Committee works to reduce CAUTIs, a 2015 PIP goal

Demonstrating catheter training on the simulation mannequin are members of the CAUTI Prevention Education Task Force (l - r): Harry Byrne, RN, infection preventionist, Quality Improvement Support Services; Lauren Edwards, RN, performance improvement coordinator, Pediatrics; Fillion; Kelly Grimshaw, RN, service line educator, Transplant; Liana Kappus, simulation learning consultant; Rita-Marie Rossetti, RN, patient safety nurse, Surgery; and Kathleen Ruotolo, RN, assistant patient service manager, MICU (NP 9/10). Missing from photo: Melani Semlow, RN, patient safety nurse, Musculoskeletal/Neurosurgery.

Catheter-associated urinary tract infections (CAUTIs) are the most commonly reported hospital-acquired infection leading to extended hospital stays and increased healthcare costs.

Since 2012, YNHH's CAUTI Prevention Charter Committee, an interdisciplinary group of nurses, epidemiologists and other physicians, has been developing and implementing an overall CAUTI-reduction strategy that includes evidence-based, standardized practices for catheter insertion, maintenance, surveillance and removal.

The most important CAUTI risk factor is prolonged catheter use, because germs can enter the urinary tract when the catheter is being inserted or remains in the bladder. The risk increases every day the catheter is in place, so a key component of the committee's work has been getting consensus on a urinary catheter policy that limits catheter use and duration.

The committee has also focused on standardizing products and supplies and implementing "Foley Fridays" — quarterly clinical rounds to collect data on the prevalence of Foley catheters and evaluate those in use to ensure proper procedures are followed.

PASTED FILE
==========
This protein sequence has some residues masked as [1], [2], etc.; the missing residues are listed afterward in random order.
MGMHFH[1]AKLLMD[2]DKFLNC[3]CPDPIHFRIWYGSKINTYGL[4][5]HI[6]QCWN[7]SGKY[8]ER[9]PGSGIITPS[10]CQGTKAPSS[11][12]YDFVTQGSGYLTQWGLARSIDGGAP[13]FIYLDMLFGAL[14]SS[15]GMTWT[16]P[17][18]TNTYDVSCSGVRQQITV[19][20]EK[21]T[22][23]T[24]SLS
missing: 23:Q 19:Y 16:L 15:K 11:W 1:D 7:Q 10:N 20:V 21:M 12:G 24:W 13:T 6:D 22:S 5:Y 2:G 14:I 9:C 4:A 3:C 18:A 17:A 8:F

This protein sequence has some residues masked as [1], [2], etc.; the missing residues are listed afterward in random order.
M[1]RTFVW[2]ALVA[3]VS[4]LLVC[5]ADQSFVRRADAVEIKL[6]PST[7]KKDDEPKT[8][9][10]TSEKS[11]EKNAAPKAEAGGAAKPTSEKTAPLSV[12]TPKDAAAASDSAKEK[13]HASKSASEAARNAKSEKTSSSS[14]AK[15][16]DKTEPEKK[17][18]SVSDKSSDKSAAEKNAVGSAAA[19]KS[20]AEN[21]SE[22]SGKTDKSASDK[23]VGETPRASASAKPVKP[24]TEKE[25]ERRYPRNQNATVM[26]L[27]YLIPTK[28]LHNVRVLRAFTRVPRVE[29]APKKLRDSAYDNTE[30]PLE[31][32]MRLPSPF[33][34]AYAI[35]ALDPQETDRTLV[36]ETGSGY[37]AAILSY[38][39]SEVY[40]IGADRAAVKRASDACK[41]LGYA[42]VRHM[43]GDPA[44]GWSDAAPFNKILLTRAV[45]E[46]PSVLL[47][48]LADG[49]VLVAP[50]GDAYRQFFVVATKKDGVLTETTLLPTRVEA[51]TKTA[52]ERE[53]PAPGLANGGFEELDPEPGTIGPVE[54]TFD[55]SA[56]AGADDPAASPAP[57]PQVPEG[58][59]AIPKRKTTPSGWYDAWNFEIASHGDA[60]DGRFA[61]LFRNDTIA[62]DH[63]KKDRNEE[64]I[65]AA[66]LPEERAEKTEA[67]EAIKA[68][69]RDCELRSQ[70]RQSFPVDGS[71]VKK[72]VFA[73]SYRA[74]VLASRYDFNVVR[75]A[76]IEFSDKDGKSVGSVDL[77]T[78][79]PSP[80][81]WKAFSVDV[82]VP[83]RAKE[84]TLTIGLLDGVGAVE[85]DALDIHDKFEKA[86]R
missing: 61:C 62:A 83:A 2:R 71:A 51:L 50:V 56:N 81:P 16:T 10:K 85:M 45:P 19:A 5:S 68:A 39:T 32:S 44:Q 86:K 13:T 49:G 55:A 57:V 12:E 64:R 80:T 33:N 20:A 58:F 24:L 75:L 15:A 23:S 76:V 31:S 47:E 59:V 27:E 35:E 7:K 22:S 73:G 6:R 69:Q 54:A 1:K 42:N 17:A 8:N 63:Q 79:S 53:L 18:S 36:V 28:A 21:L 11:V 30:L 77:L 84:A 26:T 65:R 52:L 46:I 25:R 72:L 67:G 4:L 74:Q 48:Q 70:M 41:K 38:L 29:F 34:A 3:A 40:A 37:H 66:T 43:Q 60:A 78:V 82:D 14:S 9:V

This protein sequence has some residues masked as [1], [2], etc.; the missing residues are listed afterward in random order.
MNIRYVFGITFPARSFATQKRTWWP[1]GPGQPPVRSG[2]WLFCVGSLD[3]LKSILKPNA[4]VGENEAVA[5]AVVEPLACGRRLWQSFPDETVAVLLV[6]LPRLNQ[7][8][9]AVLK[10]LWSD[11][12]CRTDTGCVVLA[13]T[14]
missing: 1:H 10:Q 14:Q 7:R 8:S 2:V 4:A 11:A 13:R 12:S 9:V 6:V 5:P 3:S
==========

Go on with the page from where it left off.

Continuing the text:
"Equipment standardization goes hand-in-hand with standardization of care processes and drives lower infection rates," said Ena Williams, RN, vice president, Patient Services. "We've succeeded in decreasing the use of Foley catheters and removing them as soon as possible, which decreases the potential for CAUTIs."

One significant change that was nurse-driven, Williams said, was development of a Foley removal protocol that was integrated into Epic and guides medical and nursing staff in the early removal of Foley catheters.

"This practice is now occurring in all three Yale New Haven Health System hospitals," she said. "With the support of our senior leaders and medical staff, this is now hardwired into the workflow."

Education is vitally important in CAUTI prevention, said Sandra Fillion, RN, clinical nurse specialist, Medicine, and a member of the CAUTI Prevention Education Taskforce. Phase I of education included identifying high-risk areas for CAUTIs and training 69 CAUTI Champions, staff who receive special training and in turn train staff on their units. Phases II and III, which launched in March, involved training an additional 99 champions and implementing unit-based training on simulation mannequins.

Small-group education sessions for nursing staff include using mannequins to simulate catheter insertion. Approximately 1,000 staff members from targeted high-risk areas have been trained on the mannequins so far, with training in remaining inpatient care areas scheduled for completion in October.

The hospital has instituted a Performance Incentive Plan (PIP) goal to reduce CAUTIs to fewer than 136 in fiscal year 2015, which ends Sept. 30. Second-quarter reports show a reduction, and YNHH is on target to meet the PIP goal.

"One of the challenges in addressing the hospital's numbers has been a change to the definition of a CAUTI that went into effect nationally Jan. 1, 2015," said Louise Dembry, MD, co-director, YNHH Quality Improvement Support Services. "This has resulted in fewer CAUTIs in 2015 than we would have had using the 2014 definition. However, we are still seeing a real decrease in CAUTIs so far in 2015."

Next steps include embedding CAUTI-reduction strategies into every service line and into the nursing shared governance structure and continuing to track and monitor performance.